By David Spunt
PHILADELPHIA (CBS) — The next time you get an email, or a friend request on Facebook, stop and think for a few seconds. The sender may not be who you think they are, even if you recognize the name.READ MORE: Segura 2 HRs, Nola Sharp, Phillies Beat Mets, Win 4th In Row
“Someone assumed my profile on Facebook and started to go through my friend list and make friend requests,” Sara Visomirski told Eyewitness News.
Visomirski is the Creative Services Director at CBS 3 and happens to be the latest in a long list of victims who essentially have their identity stolen on Facebook.
“I definitely think it’s weird because I was able to see the profile that was my name and my photo,” Visomirski said.
Visomirski says her Facebook friends started getting requests and messages from her, but it wasn’t her. She believes it happened because her profile was public, meaning strangers could see her photos and friend list.READ MORE: 2 Men Killed, 1 In Critical Condition After Shooting Inside North Philadelphia Deli
“It’s so important for people who use Facebook and Twitter to understand what they are making public versus private,” cybersecurity attorney Leeza Garber told Eyewitness News.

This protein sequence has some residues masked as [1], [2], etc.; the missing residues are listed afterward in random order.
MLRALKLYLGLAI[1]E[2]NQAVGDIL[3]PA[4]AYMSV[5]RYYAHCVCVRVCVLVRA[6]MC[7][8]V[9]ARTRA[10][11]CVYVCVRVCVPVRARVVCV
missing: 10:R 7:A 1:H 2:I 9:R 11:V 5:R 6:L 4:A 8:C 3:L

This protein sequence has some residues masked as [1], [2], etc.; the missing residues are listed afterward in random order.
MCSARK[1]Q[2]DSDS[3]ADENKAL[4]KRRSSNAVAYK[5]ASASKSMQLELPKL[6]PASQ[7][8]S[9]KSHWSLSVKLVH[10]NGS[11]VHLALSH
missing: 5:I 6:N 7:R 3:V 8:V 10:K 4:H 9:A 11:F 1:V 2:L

Garber says what’s happening on Facebook also happens on emails in the workplace and at home.
“Whether it’s just personal information about their birthday or their social security number or their address, hackers can use that information to try to answer security questions to get into bank accounts or other social media accounts,” Garber said.
Garber says one of her clients responded to a bogus email in disguise.
“They unfortunately responded to the email because they thought it was a rush emergency situation and ended up giving a lot of tax information for the employees within the company,” she said.MORE NEWS: Man Shot To Death On Front Porch In North Philadelphia, Police Say
Garber says the best thing to do is to check your privacy settings on social media and email immediately.